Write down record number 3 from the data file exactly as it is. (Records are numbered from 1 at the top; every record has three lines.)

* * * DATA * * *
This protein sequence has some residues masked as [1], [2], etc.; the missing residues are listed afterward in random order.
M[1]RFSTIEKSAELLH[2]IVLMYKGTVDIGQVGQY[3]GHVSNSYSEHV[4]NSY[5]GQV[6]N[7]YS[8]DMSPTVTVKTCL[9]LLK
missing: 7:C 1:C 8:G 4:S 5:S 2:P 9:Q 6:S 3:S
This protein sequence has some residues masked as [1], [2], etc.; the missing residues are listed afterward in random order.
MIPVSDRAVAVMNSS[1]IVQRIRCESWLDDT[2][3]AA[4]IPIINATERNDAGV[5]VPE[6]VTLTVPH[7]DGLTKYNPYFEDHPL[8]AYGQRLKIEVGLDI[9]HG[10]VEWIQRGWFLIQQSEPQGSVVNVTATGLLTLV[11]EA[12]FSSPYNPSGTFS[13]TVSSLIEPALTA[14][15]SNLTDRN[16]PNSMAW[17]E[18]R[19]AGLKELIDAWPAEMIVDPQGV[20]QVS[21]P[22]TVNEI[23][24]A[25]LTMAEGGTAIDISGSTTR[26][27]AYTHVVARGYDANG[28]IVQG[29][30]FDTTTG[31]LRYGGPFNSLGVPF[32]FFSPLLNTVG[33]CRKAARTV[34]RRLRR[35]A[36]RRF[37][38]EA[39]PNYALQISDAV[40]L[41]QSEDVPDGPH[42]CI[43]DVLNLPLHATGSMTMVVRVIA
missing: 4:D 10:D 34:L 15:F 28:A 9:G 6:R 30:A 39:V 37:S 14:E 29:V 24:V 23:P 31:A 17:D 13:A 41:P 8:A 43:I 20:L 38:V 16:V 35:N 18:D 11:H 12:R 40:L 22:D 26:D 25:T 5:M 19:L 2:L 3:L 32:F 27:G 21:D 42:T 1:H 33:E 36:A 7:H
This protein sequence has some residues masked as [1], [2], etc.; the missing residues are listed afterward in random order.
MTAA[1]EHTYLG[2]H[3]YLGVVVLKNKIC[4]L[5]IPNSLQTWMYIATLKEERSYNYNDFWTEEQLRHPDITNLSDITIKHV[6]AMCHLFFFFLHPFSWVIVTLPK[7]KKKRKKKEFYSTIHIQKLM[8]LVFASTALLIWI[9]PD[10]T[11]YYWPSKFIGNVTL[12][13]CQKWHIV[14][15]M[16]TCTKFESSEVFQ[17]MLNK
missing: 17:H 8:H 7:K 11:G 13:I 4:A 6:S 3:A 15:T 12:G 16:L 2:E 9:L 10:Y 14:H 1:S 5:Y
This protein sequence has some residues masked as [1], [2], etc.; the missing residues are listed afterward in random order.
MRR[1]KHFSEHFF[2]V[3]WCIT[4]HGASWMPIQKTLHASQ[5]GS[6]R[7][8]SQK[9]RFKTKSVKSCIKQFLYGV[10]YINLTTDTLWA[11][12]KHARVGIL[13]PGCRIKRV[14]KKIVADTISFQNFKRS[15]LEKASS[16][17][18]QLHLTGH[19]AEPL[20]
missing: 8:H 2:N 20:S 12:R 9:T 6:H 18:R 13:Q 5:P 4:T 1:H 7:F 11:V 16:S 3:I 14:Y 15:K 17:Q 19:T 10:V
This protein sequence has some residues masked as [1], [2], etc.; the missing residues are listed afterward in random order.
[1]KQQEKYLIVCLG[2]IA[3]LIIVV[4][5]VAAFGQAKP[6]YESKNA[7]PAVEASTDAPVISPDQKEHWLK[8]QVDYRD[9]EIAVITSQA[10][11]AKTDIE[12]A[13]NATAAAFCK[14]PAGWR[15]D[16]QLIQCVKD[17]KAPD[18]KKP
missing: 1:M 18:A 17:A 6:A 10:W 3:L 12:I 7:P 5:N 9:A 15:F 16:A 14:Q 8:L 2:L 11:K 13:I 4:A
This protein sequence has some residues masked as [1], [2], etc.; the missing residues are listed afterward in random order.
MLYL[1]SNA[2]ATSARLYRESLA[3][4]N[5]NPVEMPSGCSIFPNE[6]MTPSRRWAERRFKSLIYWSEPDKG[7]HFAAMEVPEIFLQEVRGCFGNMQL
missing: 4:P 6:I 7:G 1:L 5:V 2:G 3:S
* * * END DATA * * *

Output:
This protein sequence has some residues masked as [1], [2], etc.; the missing residues are listed afterward in random order.
MTAA[1]EHTYLG[2]H[3]YLGVVVLKNKIC[4]L[5]IPNSLQTWMYIATLKEERSYNYNDFWTEEQLRHPDITNLSDITIKHV[6]AMCHLFFFFLHPFSWVIVTLPK[7]KKKRKKKEFYSTIHIQKLM[8]LVFASTALLIWI[9]PD[10]T[11]YYWPSKFIGNVTL[12][13]CQKWHIV[14][15]M[16]TCTKFESSEVFQ[17]MLNK
missing: 17:H 8:H 7:K 11:G 13:I 4:A 6:S 3:A 15:T 12:G 16:L 2:E 9:L 10:Y 14:H 1:S 5:Y